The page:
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Cost effectiveness and resource allocation of Plasmodium falciparum malaria control in Myanmar: a modelling analysis of bed nets and community health workers

Overview of attention for article published in Malaria Journal, September 2015
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  • In the top 25% of all research outputs scored by Altmetric
  • Good Attention Score compared to outputs of the same age (78th percentile)
  • High Attention Score compared to outputs of the same age and source (81st percentile)

Mentioned by

twitter
7 tweeters

Citations

dimensions_citation
9 Dimensions

Readers on

mendeley
65 Mendeley
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Title
Cost effectiveness and resource allocation of Plasmodium falciparum malaria control in Myanmar: a modelling analysis of bed nets and community health workers
Published in
Malaria Journal, September 2015
DOI 10.1186/s12936-015-0886-x
Pubmed ID
Authors

Tom L. Drake, Shwe Sin Kyaw, Myat Phone Kyaw, Frank M. Smithuis, Nicholas P. J. Day, Lisa J. White, Yoel Lubell

Abstract

Funding for malaria control and elimination in Myanmar has increased markedly in recent years. While there are various malaria control tools currently available, two interventions receive the majority of malaria control funding in Myanmar: (1) insecticide-treated bed nets and (2) early diagnosis and treatment through malaria community health workers. This study aims to provide practical recommendations on how to maximize impact from investment in these interventions. A simple decision tree is used to model intervention costs and effects in terms of years of life lost. The evaluation is from the perspective of the service provider and costs and effects are calculated in line with standard methodology. Sensitivity and scenario analysis are undertaken to identify key drivers of cost effectiveness. Standard cost effectiveness analysis is then extended via a spatially explicit resource allocation model. Community health workers have the potential for high impact on malaria, particularly where there are few alternatives to access malaria treatment, but are relatively costly. Insecticide-treated bed nets are comparatively inexpensive and modestly effective in Myanmar, representing a low risk but modest return intervention. Unlike some healthcare interventions, bed nets and community health workers are not mutually exclusive nor are they necessarily at their most efficient when universally applied. Modelled resource allocation scenarios highlight that in this case there is no "one size fits all" cost effectiveness result. Health gains will be maximized by effective targeting of both interventions.

Twitter Demographics

The data shown below were collected from the profiles of 7 tweeters who shared this research output. Click here to find out more about how the information was compiled.

Mendeley readers

The data shown below were compiled from readership statistics for 65 Mendeley readers of this research output. Click here to see the associated Mendeley record.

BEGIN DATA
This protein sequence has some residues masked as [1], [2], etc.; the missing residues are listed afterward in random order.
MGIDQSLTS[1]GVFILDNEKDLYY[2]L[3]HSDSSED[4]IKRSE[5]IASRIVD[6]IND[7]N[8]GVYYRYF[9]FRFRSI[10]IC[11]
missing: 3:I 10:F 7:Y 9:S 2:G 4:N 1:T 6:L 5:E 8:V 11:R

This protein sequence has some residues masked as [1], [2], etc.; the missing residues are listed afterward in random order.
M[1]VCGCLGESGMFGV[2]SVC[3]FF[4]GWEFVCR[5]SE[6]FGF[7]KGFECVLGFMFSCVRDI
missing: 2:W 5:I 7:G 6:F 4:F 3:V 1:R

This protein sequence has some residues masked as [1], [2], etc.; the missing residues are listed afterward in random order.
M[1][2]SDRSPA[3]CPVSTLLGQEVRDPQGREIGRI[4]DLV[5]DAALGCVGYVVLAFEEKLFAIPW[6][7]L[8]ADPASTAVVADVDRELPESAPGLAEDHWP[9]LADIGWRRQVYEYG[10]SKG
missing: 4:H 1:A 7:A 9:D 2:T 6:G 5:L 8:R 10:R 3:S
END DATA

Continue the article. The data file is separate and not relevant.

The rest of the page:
Geographical breakdown

Country Count As %
United Kingdom 1 2%
Unknown 64 98%

Demographic breakdown

Readers by professional status Count As %
Student > Master 18 28%
Researcher 18 28%
Student > Postgraduate 6 9%
Other 6 9%
Student > Ph. D. Student 6 9%
Other 11 17%
Readers by discipline Count As %
Medicine and Dentistry 27 42%
Social Sciences 8 12%
Unspecified 8 12%
Nursing and Health Professions 4 6%
Mathematics 4 6%
Other 14 22%

Attention Score in Context

This research output has an Altmetric Attention Score of 6. This is our high-level measure of the quality and quantity of online attention that it has received. This Attention Score, as well as the ranking and number of research outputs shown below, was calculated when the research output was last mentioned on 10 May 2016.
All research outputs
#1,387,927
of 7,679,268 outputs
Outputs from Malaria Journal
#501
of 2,587 outputs
Outputs of similar age
#51,371
of 235,684 outputs
Outputs of similar age from Malaria Journal
#24
of 132 outputs
Altmetric has tracked 7,679,268 research outputs across all sources so far. Compared to these this one has done well and is in the 81st percentile: it's in the top 25% of all research outputs ever tracked by Altmetric.
So far Altmetric has tracked 2,587 research outputs from this source. They receive a mean Attention Score of 4.8. This one has done well, scoring higher than 80% of its peers.
Older research outputs will score higher simply because they've had more time to accumulate mentions. To account for age we can compare this Altmetric Attention Score to the 235,684 tracked outputs that were published within six weeks on either side of this one in any source. This one has done well, scoring higher than 78% of its contemporaries.
We're also able to compare this research output to 132 others from the same source and published within six weeks on either side of this one. This one has done well, scoring higher than 81% of its contemporaries.